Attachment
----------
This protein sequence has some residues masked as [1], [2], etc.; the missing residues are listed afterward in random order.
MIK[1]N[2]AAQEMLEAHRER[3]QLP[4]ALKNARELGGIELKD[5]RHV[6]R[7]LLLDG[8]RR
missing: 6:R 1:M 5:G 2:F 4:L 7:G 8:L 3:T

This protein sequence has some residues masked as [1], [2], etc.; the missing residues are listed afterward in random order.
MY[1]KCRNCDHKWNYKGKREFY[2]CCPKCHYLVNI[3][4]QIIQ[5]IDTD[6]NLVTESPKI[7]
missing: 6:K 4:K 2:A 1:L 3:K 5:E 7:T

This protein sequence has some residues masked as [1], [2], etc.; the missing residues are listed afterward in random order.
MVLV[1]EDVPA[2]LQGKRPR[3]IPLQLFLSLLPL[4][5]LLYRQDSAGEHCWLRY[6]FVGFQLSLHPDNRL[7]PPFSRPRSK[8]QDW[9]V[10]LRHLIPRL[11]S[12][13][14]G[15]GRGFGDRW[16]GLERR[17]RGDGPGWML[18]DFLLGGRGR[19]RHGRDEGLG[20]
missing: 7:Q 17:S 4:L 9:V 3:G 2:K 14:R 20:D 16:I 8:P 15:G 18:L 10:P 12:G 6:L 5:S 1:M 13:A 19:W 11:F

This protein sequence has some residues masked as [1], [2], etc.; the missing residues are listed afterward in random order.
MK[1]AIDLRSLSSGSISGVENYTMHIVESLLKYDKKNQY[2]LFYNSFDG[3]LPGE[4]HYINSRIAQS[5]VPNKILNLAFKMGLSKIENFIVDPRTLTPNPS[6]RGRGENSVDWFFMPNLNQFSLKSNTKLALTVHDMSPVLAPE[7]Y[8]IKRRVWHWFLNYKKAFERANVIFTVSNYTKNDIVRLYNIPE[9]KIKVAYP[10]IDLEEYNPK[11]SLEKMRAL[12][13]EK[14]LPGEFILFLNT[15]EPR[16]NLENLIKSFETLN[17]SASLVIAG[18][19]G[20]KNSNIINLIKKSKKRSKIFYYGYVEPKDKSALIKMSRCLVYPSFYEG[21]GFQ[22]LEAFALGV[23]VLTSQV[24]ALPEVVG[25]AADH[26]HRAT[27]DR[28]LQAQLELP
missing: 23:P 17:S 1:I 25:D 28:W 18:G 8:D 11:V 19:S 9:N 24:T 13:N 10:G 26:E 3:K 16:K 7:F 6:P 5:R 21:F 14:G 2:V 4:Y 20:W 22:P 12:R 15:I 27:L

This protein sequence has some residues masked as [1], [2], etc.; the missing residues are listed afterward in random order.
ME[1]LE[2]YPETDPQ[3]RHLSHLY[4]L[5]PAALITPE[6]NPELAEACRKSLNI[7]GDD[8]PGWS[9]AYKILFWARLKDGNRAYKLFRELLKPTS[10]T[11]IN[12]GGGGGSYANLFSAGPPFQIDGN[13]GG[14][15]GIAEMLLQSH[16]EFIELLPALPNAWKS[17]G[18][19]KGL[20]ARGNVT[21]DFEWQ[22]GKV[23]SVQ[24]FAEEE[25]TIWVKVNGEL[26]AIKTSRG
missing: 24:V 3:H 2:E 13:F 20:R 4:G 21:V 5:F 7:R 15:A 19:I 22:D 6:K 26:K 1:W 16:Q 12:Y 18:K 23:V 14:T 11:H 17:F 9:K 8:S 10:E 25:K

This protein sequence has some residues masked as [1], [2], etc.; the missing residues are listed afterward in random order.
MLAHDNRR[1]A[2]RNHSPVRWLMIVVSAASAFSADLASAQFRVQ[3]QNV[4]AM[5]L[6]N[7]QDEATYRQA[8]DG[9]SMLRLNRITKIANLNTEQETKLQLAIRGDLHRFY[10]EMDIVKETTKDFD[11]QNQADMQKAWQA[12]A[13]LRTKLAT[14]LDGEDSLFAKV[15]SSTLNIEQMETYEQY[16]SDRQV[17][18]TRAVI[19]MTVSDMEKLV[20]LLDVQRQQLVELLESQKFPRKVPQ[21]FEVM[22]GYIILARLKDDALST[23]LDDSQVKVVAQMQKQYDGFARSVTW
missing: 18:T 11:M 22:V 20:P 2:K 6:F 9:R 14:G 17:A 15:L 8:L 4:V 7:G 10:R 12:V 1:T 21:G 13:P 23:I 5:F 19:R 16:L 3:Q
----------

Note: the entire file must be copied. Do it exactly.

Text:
This protein sequence has some residues masked as [1], [2], etc.; the missing residues are listed afterward in random order.
MIK[1]N[2]AAQEMLEAHRER[3]QLP[4]ALKNARELGGIELKD[5]RHV[6]R[7]LLLDG[8]RR
missing: 6:R 1:M 5:G 2:F 4:L 7:G 8:L 3:T

This protein sequence has some residues masked as [1], [2], etc.; the missing residues are listed afterward in random order.
MY[1]KCRNCDHKWNYKGKREFY[2]CCPKCHYLVNI[3][4]QIIQ[5]IDTD[6]NLVTESPKI[7]
missing: 6:K 4:K 2:A 1:L 3:K 5:E 7:T

This protein sequence has some residues masked as [1], [2], etc.; the missing residues are listed afterward in random order.
MVLV[1]EDVPA[2]LQGKRPR[3]IPLQLFLSLLPL[4][5]LLYRQDSAGEHCWLRY[6]FVGFQLSLHPDNRL[7]PPFSRPRSK[8]QDW[9]V[10]LRHLIPRL[11]S[12][13][14]G[15]GRGFGDRW[16]GLERR[17]RGDGPGWML[18]DFLLGGRGR[19]RHGRDEGLG[20]
missing: 7:Q 17:S 4:L 9:V 3:G 2:K 14:R 20:D 16:I 8:P 15:G 18:L 10:P 12:G 6:L 5:S 1:M 13:A 19:W 11:F

This protein sequence has some residues masked as [1], [2], etc.; the missing residues are listed afterward in random order.
MK[1]AIDLRSLSSGSISGVENYTMHIVESLLKYDKKNQY[2]LFYNSFDG[3]LPGE[4]HYINSRIAQS[5]VPNKILNLAFKMGLSKIENFIVDPRTLTPNPS[6]RGRGENSVDWFFMPNLNQFSLKSNTKLALTVHDMSPVLAPE[7]Y[8]IKRRVWHWFLNYKKAFERANVIFTVSNYTKNDIVRLYNIPE[9]KIKVAYP[10]IDLEEYNPK[11]SLEKMRAL[12][13]EK[14]LPGEFILFLNT[15]EPR[16]NLENLIKSFETLN[17]SASLVIAG[18][19]G[20]KNSNIINLIKKSKKRSKIFYYGYVEPKDKSALIKMSRCLVYPSFYEG[21]GFQ[22]LEAFALGV[23]VLTSQV[24]ALPEVVG[25]AADH[26]HRAT[27]DR[28]LQAQLELP
missing: 23:P 17:S 1:I 25:D 28:W 18:G 8:D 11:V 19:S 9:N 24:T 13:N 10:G 26:E 3:K 16:K 7:F 6:P 5:R 21:F 14:G 2:V 4:Y 20:W 22:P 12:R 15:I 27:L

This protein sequence has some residues masked as [1], [2], etc.; the missing residues are listed afterward in random order.
ME[1]LE[2]YPETDPQ[3]RHLSHLY[4]L[5]PAALITPE[6]NPELAEACRKSLNI[7]GDD[8]PGWS[9]AYKILFWARLKDGNRAYKLFRELLKPTS[10]T[11]IN[12]GGGGGSYANLFSAGPPFQIDGN[13]GG[14][15]GIAEMLLQSH[16]EFIELLPALPNAWKS[17]G[18][19]KGL[20]ARGNVT[21]DFEWQ[22]GKV[23]SVQ[24]FAEEE[25]TIWVKVNGEL[26]AIKTSRG
missing: 24:V 3:H 2:E 13:F 20:R 4:G 21:V 5:F 7:R 15:A 19:I 22:D 6:K 26:K 1:W 16:Q 12:Y 18:K 23:V 14:T 11:H 17:F 9:K 8:S 10:E 25:K

This protein sequence has some residues masked as [1], [2], etc.; the missing residues are listed afterward in random order.
MLAHDNRR[1]A[2]RNHSPVRWLMIVVSAASAFSADLASAQFRVQ[3]QNV[4]AM[5]L[6]N[7]QDEATYRQA[8]DG[9]SMLRLNRITKIANLNTEQETKLQLAIRGDLHRFY[10]EMDIVKETTKDFD[11]QNQADMQKAWQA[12]A[13]LRTKLAT[14]LDGEDSLFAKV[15]SSTLNIEQMETYEQY[16]SDRQV[17][18]TRAVI[19]MTVSDMEKLV[20]LLDVQRQQLVELLESQKFPRKVPQ[21]FEVM[22]GYIILARLKDDALST[23]LDDSQVKVVAQMQKQYDGFARSVTW
missing: 18:T 11:M 22:V 20:P 2:K 6:F 9:R 14:G 17:A 15:L 8:L 4:V 7:G 10:R 12:V 1:T 21:G 13:P 23:I 5:F 19:R 16:L 3:Q